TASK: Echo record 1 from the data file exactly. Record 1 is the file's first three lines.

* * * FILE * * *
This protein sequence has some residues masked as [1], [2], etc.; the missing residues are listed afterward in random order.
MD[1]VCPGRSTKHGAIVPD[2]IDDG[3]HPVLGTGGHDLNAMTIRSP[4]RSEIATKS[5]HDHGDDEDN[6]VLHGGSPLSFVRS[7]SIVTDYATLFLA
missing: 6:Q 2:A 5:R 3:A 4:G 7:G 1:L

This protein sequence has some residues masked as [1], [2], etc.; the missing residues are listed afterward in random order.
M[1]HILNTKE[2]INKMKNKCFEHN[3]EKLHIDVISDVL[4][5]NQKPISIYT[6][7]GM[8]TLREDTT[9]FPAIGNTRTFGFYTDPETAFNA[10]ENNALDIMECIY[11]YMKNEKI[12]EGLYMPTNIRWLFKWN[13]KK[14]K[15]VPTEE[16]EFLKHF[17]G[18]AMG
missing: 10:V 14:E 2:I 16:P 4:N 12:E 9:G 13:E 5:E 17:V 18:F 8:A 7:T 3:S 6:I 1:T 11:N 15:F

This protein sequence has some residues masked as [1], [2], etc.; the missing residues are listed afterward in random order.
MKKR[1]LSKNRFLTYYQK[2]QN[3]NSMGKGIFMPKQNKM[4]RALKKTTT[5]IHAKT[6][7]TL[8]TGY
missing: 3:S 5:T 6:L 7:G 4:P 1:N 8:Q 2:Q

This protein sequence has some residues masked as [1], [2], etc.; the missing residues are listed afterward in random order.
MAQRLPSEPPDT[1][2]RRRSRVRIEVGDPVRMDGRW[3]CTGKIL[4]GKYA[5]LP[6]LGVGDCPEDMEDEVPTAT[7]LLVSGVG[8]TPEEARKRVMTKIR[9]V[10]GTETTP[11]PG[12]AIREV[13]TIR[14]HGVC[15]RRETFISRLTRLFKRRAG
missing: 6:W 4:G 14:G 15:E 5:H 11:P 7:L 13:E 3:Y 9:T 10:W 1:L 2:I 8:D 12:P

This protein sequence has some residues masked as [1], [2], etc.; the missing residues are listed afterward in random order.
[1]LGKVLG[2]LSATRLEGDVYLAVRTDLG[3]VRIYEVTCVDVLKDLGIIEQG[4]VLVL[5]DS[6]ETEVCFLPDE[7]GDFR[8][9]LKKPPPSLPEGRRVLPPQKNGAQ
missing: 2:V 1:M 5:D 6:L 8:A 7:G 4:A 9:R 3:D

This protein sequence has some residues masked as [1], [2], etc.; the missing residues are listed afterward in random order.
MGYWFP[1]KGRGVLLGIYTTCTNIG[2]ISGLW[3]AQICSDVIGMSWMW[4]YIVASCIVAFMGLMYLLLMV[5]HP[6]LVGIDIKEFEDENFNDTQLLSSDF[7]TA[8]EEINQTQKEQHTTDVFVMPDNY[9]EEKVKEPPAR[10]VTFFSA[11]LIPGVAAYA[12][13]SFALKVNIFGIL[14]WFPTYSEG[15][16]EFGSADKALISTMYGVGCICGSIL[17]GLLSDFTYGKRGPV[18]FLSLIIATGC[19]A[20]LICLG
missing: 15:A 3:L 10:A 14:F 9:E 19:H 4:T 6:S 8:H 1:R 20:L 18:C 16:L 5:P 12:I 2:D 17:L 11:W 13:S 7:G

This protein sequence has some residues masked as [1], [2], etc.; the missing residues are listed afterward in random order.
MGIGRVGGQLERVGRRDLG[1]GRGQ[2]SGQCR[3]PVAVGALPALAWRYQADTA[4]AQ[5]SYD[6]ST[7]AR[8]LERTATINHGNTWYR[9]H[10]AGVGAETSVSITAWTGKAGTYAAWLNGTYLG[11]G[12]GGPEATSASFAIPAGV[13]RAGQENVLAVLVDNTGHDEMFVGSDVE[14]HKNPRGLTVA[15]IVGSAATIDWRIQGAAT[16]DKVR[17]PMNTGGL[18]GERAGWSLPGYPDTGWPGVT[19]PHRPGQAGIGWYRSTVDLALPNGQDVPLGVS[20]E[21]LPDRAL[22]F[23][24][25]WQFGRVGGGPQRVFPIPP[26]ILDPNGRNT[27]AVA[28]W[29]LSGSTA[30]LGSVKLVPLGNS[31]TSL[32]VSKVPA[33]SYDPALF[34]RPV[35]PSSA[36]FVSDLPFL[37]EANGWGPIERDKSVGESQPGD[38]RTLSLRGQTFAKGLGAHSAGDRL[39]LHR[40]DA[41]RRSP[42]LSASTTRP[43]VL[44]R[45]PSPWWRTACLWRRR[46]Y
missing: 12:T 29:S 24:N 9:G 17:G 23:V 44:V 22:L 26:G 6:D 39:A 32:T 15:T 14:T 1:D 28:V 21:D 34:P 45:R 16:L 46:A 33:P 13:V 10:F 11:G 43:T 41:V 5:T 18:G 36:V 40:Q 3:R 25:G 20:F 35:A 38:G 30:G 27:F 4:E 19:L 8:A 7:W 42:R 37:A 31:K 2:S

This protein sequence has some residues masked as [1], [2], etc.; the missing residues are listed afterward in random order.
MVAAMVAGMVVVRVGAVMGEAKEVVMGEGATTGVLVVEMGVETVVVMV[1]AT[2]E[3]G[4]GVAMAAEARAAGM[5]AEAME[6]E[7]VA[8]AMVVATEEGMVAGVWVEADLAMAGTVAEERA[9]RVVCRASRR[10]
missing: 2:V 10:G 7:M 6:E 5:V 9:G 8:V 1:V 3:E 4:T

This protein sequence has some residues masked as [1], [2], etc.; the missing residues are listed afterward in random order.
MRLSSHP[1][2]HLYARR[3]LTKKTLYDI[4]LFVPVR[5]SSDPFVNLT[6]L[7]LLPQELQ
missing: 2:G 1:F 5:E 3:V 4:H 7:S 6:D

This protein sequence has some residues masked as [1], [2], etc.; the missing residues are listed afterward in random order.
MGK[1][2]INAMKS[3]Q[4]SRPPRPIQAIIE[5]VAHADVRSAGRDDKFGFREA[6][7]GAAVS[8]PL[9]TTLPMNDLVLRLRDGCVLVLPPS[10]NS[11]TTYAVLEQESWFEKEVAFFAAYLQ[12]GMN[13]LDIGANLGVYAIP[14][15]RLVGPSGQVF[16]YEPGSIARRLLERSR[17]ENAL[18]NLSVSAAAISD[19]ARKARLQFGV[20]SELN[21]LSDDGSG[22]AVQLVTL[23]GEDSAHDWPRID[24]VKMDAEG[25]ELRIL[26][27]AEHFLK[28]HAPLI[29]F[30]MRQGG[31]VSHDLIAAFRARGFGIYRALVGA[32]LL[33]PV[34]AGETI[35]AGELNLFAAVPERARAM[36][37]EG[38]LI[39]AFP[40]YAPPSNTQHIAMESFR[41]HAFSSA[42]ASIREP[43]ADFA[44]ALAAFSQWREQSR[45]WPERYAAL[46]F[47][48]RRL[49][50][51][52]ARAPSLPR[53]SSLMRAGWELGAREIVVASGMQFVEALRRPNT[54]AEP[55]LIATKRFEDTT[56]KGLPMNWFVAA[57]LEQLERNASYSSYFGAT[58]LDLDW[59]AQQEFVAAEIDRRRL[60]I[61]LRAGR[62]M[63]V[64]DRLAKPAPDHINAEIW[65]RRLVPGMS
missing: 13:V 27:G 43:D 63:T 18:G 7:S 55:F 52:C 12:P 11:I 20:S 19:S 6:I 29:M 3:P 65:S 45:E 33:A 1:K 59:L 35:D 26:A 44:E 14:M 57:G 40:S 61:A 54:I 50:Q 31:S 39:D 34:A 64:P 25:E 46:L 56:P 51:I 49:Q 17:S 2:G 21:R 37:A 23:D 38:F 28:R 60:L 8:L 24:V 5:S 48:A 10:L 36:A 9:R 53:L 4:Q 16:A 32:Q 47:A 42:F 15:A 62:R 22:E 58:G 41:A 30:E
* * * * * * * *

This protein sequence has some residues masked as [1], [2], etc.; the missing residues are listed afterward in random order.
MD[1]VCPGRSTKHGAIVPD[2]IDDG[3]HPVLGTGGHDLNAMTIRSP[4]RSEIATKS[5]HDHGDDEDN[6]VLHGGSPLSFVRS[7]SIVTDYATLFLA
missing: 6:Q 2:A 5:R 3:A 4:G 7:G 1:L